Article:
flight 1 (flīt)
a. The motion of an object in or through a medium, especially through the earth's atmosphere or through space.
b. An instance of such motion.
c. The distance covered in such motion: the long flight from Seattle to Little Rock.
a. The act or process of flying through the air by means of wings.
b. The ability to fly: Flight is characteristic of nearly all birds.
3. A swift passage or movement: barely noticed the flight of time.
4. A scheduled airline run or trip into space: the 7:00 flight to New York; the next flight of the space shuttle.
5. A group, especially of birds or aircraft, flying together.
6. A number of aircraft in the US Air Force forming a subdivision of a squadron.
7. A round of competition, as in a sports tournament.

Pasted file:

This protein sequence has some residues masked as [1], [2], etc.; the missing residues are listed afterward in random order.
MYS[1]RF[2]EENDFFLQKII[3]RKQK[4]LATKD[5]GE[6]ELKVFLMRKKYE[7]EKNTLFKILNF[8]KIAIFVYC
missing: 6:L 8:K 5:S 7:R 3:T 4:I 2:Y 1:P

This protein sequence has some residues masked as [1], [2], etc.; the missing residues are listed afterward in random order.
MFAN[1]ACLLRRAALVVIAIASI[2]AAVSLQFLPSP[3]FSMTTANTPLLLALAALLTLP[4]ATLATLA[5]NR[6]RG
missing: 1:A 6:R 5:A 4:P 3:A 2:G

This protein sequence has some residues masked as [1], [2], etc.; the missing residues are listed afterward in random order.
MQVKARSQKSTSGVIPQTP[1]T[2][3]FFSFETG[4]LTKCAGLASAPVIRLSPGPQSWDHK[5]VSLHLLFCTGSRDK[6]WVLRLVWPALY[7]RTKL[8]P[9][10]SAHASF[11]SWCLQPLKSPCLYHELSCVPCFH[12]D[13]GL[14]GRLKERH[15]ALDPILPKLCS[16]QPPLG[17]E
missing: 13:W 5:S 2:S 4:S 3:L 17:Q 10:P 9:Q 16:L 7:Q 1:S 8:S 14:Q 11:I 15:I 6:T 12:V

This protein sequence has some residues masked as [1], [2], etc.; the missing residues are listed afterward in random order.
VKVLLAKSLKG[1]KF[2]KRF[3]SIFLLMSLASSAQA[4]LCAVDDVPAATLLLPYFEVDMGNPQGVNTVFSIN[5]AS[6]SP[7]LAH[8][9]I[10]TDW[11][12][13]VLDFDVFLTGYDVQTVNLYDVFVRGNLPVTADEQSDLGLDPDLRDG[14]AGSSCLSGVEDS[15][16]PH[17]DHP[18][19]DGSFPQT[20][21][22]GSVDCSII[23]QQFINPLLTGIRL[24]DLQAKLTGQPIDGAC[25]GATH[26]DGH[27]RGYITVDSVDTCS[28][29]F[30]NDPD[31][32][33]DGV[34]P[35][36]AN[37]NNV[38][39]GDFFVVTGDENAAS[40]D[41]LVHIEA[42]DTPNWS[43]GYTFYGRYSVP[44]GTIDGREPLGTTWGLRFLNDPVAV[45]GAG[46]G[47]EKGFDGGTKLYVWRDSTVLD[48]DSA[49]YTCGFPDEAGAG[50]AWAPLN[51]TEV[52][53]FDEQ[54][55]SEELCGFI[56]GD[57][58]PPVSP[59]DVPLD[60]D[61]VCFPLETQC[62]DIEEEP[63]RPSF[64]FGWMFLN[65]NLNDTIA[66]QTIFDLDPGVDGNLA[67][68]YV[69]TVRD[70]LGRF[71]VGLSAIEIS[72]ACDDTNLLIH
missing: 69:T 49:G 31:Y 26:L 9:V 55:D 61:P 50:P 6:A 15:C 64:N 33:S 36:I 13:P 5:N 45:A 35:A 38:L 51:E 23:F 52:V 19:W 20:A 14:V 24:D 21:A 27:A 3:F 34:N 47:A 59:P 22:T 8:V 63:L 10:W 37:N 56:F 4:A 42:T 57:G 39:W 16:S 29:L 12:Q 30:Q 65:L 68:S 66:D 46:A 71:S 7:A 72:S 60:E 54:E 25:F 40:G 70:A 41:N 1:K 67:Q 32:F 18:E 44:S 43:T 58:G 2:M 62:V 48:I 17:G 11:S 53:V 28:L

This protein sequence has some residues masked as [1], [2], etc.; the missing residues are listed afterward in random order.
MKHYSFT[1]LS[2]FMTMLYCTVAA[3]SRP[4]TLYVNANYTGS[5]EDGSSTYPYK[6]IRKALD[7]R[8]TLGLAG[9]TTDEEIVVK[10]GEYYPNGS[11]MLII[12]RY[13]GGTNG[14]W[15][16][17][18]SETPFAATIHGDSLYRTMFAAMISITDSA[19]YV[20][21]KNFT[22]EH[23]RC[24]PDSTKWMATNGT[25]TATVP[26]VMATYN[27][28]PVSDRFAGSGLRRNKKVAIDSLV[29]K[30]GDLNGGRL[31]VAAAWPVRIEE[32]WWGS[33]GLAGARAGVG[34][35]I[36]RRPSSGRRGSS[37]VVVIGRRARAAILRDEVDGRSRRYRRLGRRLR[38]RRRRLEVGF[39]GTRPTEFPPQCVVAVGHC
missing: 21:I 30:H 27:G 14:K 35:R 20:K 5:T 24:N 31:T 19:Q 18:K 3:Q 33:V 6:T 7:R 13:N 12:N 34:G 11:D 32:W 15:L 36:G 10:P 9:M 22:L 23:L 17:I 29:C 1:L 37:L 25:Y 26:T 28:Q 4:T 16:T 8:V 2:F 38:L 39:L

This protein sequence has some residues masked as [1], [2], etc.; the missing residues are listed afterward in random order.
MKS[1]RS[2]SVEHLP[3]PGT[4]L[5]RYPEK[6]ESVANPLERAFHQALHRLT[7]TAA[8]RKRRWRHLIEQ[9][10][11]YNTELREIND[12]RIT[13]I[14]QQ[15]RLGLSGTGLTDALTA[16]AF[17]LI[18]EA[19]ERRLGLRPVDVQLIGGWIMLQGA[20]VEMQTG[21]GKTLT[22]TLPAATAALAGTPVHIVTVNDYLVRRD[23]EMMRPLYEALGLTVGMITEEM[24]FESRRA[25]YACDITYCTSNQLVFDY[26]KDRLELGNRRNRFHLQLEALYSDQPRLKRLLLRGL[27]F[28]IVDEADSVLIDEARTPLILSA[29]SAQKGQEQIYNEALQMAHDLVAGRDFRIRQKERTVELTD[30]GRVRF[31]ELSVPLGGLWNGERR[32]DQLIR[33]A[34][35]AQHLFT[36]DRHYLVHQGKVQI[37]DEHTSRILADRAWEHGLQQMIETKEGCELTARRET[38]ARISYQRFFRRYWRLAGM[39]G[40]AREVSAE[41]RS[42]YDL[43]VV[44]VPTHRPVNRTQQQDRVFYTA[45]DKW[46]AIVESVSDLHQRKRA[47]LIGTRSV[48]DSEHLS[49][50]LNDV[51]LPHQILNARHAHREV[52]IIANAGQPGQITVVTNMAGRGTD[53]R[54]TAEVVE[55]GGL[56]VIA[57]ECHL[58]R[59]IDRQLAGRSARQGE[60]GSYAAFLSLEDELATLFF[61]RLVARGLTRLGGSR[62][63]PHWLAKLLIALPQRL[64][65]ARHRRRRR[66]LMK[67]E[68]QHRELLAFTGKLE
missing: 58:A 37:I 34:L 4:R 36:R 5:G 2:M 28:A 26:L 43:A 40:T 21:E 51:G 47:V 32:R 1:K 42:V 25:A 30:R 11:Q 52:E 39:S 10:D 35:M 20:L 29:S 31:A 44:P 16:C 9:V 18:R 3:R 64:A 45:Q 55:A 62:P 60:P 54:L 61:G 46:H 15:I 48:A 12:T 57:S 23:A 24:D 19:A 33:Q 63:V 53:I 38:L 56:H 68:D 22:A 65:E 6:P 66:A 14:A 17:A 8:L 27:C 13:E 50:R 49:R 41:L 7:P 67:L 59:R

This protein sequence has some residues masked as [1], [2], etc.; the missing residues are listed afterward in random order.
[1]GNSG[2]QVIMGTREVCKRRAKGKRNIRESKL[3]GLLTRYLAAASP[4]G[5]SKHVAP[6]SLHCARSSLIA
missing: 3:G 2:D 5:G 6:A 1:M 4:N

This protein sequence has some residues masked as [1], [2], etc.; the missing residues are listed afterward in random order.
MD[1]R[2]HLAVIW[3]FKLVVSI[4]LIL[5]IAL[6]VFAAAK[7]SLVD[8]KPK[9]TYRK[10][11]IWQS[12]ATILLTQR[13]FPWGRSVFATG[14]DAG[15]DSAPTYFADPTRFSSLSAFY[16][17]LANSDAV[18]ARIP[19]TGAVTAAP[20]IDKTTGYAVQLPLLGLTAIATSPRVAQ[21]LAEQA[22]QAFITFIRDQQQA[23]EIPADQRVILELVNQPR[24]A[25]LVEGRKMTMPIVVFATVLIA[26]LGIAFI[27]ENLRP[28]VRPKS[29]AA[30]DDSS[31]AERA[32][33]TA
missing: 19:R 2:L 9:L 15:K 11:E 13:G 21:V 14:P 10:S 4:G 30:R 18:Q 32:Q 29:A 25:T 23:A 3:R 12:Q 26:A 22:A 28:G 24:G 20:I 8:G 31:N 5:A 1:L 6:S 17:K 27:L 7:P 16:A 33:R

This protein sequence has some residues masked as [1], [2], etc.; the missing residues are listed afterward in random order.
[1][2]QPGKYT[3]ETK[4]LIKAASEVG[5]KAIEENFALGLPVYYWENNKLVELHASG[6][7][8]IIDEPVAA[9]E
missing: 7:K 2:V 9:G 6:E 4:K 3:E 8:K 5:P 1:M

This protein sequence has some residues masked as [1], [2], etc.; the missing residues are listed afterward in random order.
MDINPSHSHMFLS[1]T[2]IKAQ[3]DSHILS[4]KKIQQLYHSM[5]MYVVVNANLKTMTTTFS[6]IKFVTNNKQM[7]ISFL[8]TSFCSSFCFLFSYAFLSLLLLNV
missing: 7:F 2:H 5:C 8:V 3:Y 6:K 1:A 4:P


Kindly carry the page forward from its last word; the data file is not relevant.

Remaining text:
8. An exuberant or transcendent effort or display: a flight of the imagination; flights of oratory.
9. A series of stairs rising from one landing to another.
10. A curved plate or flange that winds in a spiral around the center shaft of an auger, designed to transport loose material upward or backward along the shaft as the auger rotates. Also called flighting.
11. A set of small samples, as of different kinds of wine or beer, that are served at the same time for comparative tasting.
intr.v. flight·ed, flight·ing, flights
To migrate or fly in flocks.
[Middle English, from Old English flyht; see pleu- in the Appendix of Indo-European roots.]
The American Heritage® Dictionary of the English Language, Fifth Edition copyright ©2022 by HarperCollins Publishers. All rights reserved.
Indo-European & Semitic Roots Appendices
Thousands of entries in the dictionary include etymologies that trace their origins back to reconstructed proto-languages. You can obtain more information about these forms in our online appendices:
The Indo-European appendix covers nearly half of the Indo-European roots that have left their mark on English words. A more complete treatment of Indo-European roots and the English words derived from them is available in our Dictionary of Indo-European Roots.